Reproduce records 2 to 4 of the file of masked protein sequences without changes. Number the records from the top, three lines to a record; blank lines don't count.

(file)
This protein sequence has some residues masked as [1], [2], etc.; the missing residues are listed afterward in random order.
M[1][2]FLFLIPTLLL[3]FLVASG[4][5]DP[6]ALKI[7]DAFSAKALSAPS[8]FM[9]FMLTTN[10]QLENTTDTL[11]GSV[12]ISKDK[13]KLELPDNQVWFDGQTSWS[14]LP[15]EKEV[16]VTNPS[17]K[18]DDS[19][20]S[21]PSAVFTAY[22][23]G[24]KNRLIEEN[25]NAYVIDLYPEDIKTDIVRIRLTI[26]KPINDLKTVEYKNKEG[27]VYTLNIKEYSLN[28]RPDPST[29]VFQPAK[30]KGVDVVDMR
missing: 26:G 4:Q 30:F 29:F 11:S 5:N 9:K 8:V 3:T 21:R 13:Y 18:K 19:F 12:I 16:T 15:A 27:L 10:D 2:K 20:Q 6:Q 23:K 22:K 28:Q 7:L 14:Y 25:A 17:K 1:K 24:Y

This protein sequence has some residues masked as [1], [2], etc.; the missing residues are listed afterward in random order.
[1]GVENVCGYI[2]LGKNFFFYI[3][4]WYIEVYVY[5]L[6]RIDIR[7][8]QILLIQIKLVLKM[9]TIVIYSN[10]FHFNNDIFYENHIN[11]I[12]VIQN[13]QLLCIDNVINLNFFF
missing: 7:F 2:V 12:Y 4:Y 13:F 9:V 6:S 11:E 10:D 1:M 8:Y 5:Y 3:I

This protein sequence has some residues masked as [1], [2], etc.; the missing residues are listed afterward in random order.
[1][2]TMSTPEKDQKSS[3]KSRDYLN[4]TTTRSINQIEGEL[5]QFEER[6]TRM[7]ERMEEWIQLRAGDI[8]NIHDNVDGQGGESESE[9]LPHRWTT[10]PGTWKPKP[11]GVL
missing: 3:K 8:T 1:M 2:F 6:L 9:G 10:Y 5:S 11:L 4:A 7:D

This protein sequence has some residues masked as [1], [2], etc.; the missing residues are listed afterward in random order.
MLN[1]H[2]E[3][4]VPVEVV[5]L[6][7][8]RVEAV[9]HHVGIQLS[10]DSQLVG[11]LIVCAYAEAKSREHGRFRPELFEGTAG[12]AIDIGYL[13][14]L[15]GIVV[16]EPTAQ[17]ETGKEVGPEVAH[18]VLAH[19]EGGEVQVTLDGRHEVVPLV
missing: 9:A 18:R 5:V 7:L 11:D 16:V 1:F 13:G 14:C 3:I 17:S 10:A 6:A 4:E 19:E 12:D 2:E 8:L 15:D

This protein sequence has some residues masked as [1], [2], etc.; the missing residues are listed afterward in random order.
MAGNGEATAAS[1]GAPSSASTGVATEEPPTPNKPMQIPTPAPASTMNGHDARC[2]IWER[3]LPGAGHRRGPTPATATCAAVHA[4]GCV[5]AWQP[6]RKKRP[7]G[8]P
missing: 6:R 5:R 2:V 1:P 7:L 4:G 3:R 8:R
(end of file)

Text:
This protein sequence has some residues masked as [1], [2], etc.; the missing residues are listed afterward in random order.
[1]GVENVCGYI[2]LGKNFFFYI[3][4]WYIEVYVY[5]L[6]RIDIR[7][8]QILLIQIKLVLKM[9]TIVIYSN[10]FHFNNDIFYENHIN[11]I[12]VIQN[13]QLLCIDNVINLNFFF
missing: 7:F 2:V 12:Y 4:Y 13:F 9:V 6:S 11:E 10:D 1:M 8:Y 5:Y 3:I

This protein sequence has some residues masked as [1], [2], etc.; the missing residues are listed afterward in random order.
[1][2]TMSTPEKDQKSS[3]KSRDYLN[4]TTTRSINQIEGEL[5]QFEER[6]TRM[7]ERMEEWIQLRAGDI[8]NIHDNVDGQGGESESE[9]LPHRWTT[10]PGTWKPKP[11]GVL
missing: 3:K 8:T 1:M 2:F 6:L 9:G 10:Y 5:S 11:L 4:A 7:D

This protein sequence has some residues masked as [1], [2], etc.; the missing residues are listed afterward in random order.
MLN[1]H[2]E[3][4]VPVEVV[5]L[6][7][8]RVEAV[9]HHVGIQLS[10]DSQLVG[11]LIVCAYAEAKSREHGRFRPELFEGTAG[12]AIDIGYL[13][14]L[15]GIVV[16]EPTAQ[17]ETGKEVGPEVAH[18]VLAH[19]EGGEVQVTLDGRHEVVPLV
missing: 9:A 18:R 5:V 7:L 11:D 16:V 1:F 13:G 14:C 3:I 17:S 10:A 6:A 4:E 19:E 12:D 2:E 8:L 15:D